In an Area of Outstanding Natural Beauty, Wonwell is a sandy beach on the east shore of the Erme river which joins Mothecombe at low tide. It affords visitors a large expanse to explore and is accessed via a woodland path from the road which takes about 10 minutes. Alternatively, there is a slipway from the road to the shore of the river and at low tide you can walk along the edge to the beach itself, so make sure you get your timings right to make the most of this one. Parking is limited at Wonwell Beach so keep that in mind when you’re heading over. Road parking allows for around 20 cars depending on their size and there aren’t really any facilities around, although there are toilets nearby. This does mean you need to be prepared if you’re heading there for the best part of the day, but also makes for a very peaceful experience whether it’s lounging about on the sand with a picnic in the summer, or a stroll in the cooler months, simply taking in the atmosphere. Dogs are allowed on the beach all year round so it’s the perfect place to take them for a run around. Something to be careful of – do keep an eye on the tide to avoid getting cut off when it comes in and getting very wet en route back to dry land!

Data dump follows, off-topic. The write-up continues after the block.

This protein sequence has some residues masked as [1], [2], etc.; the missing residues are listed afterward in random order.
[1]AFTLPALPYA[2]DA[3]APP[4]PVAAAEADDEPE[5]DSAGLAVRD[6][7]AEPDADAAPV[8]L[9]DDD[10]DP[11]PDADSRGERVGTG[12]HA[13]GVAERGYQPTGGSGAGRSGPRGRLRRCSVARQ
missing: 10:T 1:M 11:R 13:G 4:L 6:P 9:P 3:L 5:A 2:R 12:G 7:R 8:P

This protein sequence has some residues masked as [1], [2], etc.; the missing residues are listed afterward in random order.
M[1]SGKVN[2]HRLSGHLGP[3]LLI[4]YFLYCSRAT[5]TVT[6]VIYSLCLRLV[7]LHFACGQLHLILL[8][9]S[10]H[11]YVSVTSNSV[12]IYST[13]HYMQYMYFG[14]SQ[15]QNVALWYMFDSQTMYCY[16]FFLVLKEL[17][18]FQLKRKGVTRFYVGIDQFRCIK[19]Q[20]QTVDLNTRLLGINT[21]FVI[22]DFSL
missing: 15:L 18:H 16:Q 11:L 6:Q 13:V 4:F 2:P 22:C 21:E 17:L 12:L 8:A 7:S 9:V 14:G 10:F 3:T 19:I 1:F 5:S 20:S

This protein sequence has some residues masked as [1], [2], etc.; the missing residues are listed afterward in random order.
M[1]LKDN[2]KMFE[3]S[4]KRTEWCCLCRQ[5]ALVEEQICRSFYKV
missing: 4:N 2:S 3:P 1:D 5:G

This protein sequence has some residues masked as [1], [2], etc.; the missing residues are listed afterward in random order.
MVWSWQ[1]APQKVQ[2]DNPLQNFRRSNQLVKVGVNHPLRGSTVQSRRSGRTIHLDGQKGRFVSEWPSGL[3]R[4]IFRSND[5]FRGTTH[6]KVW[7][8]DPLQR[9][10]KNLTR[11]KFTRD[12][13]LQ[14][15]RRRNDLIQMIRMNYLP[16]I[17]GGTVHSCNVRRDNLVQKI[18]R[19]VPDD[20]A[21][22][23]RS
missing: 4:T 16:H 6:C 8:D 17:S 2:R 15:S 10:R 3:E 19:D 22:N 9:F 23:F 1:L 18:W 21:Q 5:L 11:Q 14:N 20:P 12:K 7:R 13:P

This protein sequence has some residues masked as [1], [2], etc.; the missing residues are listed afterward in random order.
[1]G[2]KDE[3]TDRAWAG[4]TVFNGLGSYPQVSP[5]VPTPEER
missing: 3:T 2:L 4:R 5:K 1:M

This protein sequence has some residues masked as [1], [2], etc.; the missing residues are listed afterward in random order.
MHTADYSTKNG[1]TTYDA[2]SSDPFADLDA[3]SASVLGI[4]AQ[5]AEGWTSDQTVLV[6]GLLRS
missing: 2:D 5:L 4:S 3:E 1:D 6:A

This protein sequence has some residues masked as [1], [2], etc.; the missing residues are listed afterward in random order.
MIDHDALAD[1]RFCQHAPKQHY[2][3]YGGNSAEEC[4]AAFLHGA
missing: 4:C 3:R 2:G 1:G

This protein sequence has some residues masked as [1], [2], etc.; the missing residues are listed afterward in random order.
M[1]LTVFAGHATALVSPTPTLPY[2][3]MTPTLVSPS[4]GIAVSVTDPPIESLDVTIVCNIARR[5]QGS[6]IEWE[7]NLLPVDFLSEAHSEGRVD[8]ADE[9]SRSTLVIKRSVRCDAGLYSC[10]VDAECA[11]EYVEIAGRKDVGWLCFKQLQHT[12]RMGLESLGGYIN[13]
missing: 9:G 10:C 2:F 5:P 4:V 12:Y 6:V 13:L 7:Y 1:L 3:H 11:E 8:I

Glorious beach at the mouth of the Erme. Narrow lanes and very limited parking. No toilets, cafes etc - wonderful! Turning circle for cars just before the beach but expect to have to reverse back up the access lane to allow cars that are leaving to go back. A nightmare on Bank Holidays - parking almost impossible and expect to have to negotiate very tight spaces.